Returning quickly to add ... I have emailed the management company the same questions I'm asking here, just wanted to offer this up to The Crowd for ideas. And I won't do this unless it's a cashier's check or wire transfer.
posted by mccxxiii at 5:17 PM on August 27, 2017 [1 favorite]


Oh, take their money, just make sure it's drawn on a US bank and hold it for a week or two to ensure it clears. Or pay a not-so-small fee and use a service like Ingo that guarantees the funds.

Cashier's checks can (and often are) forged, and even wire transfers can be clawed back if the money is still in your account. (and even then, you just get a nice returned item fee and a negative balance). Absent you personally witnessing them having a cashier's check issued from their bank, cash is about the only thing you can count on, and even then you could be passed counterfeit bills.

I don't say this to discourage you, just to be realistic about the risks.
posted by wierdo at 5:26 PM on August 27, 2017 [1 favorite]


Cashier's checks are easy to fake, just FYI. I wouldn't think the bad check scam would be a great idea on their part--presumably the check would bounce before they moved in, and even then, I don't think they can magically establish tenancy AND avoid felony charges (or whatever bouncing a check that large would be).

My guess is it's to show that they're good for it.
posted by Slinga at 5:27 PM on August 27, 2017


I've had to use a property management company only briefly, but isn't this why they're there? They collect the rent, assume the risk of nonpayment, and assume responsibility for recovery in the case of a bad actor?

You're paying them to spare you some of this anxiety. Rely on them.
posted by Emperor SnooKloze at 5:31 PM on August 27, 2017


My best guess would be they have bad credit or some other thing they think a landlord would "ding" them for and not want to rent to them, so they're doing this to guarantee you'll get your rent payments.
posted by rainbowbrite at 5:33 PM on August 27, 2017


I did this once, when we'd gotten a windfall. We saw a nice place that we liked, and paid the year's rent up front.
posted by Marie Mon Dieu at 5:44 PM on August 27, 2017 [2 favorites]


I'm a small time landlord, and my last tenant paid a year up front for a discount. He also had bad credit. But otherwise, he was fine.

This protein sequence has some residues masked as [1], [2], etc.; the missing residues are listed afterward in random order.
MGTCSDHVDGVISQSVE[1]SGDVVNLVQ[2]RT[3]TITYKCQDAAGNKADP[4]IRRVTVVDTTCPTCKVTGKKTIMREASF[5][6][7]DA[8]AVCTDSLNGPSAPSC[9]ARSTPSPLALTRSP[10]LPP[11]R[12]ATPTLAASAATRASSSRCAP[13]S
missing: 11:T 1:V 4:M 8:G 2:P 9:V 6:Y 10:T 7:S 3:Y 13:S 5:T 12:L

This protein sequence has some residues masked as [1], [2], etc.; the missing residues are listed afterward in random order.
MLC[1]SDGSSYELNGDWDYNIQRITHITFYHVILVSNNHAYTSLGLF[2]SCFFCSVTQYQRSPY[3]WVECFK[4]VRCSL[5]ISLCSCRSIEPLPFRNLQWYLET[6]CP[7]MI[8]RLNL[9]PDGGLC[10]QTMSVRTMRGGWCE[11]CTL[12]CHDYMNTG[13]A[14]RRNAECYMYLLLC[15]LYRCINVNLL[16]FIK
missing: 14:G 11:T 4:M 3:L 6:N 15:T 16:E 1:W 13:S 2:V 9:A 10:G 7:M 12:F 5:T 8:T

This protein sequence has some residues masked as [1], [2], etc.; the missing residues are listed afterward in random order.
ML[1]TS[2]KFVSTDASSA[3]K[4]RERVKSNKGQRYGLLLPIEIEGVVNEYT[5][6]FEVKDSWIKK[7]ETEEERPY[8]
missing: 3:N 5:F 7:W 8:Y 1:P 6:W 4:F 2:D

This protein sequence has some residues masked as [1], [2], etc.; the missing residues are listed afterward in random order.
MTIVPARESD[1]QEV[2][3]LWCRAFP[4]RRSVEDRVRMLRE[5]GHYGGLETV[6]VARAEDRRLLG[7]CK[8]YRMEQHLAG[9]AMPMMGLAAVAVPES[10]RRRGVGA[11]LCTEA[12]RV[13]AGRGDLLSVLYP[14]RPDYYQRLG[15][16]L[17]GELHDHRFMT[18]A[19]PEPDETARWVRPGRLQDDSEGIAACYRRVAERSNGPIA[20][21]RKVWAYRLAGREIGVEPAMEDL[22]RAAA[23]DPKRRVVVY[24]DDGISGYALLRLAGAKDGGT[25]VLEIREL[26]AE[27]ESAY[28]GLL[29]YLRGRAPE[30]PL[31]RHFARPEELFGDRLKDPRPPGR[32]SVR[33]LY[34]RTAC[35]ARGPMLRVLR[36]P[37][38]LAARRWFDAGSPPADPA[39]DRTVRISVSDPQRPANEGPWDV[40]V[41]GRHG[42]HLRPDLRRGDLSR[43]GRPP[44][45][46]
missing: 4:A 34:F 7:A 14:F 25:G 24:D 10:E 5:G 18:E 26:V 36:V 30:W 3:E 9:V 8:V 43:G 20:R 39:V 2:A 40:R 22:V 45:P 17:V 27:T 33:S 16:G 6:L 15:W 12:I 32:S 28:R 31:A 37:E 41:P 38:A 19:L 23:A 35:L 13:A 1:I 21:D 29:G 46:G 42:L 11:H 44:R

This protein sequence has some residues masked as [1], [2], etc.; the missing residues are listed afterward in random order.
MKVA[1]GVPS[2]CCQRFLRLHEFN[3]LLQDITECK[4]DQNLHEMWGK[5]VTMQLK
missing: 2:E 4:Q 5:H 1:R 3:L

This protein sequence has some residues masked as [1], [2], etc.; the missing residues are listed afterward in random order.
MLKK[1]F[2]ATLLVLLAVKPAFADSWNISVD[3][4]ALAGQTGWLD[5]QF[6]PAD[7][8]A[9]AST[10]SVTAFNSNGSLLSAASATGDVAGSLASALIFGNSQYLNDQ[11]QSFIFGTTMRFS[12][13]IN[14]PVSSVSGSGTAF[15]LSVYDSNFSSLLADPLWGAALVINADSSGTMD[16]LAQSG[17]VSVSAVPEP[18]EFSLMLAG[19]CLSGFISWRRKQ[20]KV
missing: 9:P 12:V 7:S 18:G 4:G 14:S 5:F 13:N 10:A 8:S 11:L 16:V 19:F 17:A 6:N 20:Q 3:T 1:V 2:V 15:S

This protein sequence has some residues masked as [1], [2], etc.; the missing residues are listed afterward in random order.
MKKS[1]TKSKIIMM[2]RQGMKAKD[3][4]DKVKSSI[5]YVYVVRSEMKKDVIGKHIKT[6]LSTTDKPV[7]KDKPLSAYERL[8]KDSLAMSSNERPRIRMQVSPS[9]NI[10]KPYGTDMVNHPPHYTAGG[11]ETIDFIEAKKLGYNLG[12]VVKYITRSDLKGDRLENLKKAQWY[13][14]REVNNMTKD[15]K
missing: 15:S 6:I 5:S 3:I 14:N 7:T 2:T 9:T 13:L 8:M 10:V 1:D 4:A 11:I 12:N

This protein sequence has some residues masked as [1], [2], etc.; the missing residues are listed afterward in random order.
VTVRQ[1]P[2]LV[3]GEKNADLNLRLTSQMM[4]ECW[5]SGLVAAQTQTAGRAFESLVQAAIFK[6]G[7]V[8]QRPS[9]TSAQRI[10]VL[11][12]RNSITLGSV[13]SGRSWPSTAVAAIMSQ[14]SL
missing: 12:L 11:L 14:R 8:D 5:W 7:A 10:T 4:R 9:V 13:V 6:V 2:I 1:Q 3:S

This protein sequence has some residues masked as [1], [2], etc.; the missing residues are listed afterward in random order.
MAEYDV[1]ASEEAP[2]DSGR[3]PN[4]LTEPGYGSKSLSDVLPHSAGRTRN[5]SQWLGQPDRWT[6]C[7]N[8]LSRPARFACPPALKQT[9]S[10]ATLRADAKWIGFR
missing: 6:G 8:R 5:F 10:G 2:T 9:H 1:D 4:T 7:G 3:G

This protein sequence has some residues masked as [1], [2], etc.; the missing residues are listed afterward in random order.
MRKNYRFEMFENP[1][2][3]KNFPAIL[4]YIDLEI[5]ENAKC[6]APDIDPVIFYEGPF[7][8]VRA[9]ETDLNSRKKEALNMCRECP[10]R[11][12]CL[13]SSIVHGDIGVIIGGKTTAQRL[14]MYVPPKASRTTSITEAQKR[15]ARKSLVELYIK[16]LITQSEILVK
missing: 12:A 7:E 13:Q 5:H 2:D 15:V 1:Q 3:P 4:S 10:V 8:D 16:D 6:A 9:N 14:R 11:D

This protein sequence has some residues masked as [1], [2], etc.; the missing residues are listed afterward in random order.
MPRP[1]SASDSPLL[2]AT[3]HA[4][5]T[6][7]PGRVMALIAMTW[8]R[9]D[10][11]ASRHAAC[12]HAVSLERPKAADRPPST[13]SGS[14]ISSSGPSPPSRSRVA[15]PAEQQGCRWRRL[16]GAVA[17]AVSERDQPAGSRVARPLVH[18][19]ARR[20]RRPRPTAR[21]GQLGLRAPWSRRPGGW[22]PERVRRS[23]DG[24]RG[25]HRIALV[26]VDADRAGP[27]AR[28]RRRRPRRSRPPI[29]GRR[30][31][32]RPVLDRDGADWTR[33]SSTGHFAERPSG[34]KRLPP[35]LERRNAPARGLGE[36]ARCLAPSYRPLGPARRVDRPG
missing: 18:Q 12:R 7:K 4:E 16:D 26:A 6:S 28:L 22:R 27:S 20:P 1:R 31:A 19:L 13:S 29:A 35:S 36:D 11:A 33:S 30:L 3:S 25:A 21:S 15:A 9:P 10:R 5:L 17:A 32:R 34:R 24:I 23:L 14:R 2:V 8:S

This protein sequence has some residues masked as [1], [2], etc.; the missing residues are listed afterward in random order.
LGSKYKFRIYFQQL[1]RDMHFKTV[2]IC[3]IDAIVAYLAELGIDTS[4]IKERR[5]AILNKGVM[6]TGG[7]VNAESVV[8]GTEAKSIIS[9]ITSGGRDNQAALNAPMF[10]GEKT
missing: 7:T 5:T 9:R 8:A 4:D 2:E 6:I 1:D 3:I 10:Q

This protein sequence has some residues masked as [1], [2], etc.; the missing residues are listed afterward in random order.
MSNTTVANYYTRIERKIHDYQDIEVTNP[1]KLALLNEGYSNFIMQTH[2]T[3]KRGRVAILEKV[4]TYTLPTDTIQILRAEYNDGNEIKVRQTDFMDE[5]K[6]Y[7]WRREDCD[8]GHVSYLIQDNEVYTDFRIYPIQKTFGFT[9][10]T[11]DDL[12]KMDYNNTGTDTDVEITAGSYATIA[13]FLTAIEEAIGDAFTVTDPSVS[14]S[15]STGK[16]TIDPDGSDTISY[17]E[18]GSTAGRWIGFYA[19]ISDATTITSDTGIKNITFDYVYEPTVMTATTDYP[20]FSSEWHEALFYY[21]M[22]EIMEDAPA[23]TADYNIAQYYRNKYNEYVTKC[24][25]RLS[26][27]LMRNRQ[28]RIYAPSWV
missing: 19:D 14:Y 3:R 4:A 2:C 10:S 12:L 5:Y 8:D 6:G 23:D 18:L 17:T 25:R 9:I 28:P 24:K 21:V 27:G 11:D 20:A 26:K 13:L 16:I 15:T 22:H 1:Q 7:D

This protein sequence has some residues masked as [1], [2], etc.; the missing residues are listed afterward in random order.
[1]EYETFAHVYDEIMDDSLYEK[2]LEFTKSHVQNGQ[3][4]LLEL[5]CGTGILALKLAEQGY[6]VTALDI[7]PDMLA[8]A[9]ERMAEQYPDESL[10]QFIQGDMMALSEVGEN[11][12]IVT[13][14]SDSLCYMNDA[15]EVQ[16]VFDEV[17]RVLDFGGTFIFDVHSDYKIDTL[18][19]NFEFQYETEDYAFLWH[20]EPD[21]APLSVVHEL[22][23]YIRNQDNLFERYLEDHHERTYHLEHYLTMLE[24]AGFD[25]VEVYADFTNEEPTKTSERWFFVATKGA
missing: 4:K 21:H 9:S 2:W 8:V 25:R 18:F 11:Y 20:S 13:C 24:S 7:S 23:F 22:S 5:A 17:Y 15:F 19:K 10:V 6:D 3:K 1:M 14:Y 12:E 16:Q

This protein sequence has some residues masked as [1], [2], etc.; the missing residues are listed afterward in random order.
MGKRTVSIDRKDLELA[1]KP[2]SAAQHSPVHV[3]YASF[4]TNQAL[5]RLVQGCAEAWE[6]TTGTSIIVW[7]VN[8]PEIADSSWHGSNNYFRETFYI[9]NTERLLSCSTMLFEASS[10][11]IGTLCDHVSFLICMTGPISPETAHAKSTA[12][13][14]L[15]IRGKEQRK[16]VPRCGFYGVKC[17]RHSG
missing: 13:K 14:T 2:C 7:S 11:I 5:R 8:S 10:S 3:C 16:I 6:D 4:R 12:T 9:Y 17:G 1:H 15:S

posted by kimdog at 5:49 PM on August 27, 2017 [2 favorites]


A friend of mine did this - they had $$,$$$ in the bank from the sale of their house, but no rental history because they'd been living in a house they owned for the past several years.
posted by Murderbot at 5:51 PM on August 27, 2017 [3 favorites]


Is it harder to evict them if necessary if you've cashed their full payment?
posted by kapers at 6:05 PM on August 27, 2017


Be super careful about references. It's odd, but not an obvious scam.
posted by theora55 at 6:27 PM on August 27, 2017


What I think is outrageous is that the management company passed on this "offer" to you without explaining the rest of the applicant's situation! I don't think this management company is great! They are not doing their job!!

Undoubtedly there is bad credit, a bankruptcy, or some other reason. The management company either knows the reason or they should be asking for a reason and passing on the answer to you so that you can evaluate the situation completely.

No to the tenant because you don't have enough info. Fire the management company because they literally are not showing the basic skills required to execute their end of the contract. You should not have to ask why, the management company should have given you that information. Tsk tsk. No. Do not engage further, this is how bad tenant experiences start.
posted by jbenben at 6:38 PM on August 27, 2017 [9 favorites]


In my jurisdiction, it would not be harder to evict a person who had paid rent in advance for lease violations (although obvs. not for nonpayment of rent) but you would be counter-sued to refund the pro rata portion of rent. I imagine that would be pretty standard. That is something you could ask your property management company or local landlord-tenants rights group. They might know if this is a common scam in your city, too.

Your basic residential lease is drafted with an annual rent, payable in 12 installments due on the first on the month and late after X date. It's not common, but not too unusual to have tenants pay a whole year in advance, for the various reasons cited in the thread.
posted by crush at 6:40 PM on August 27, 2017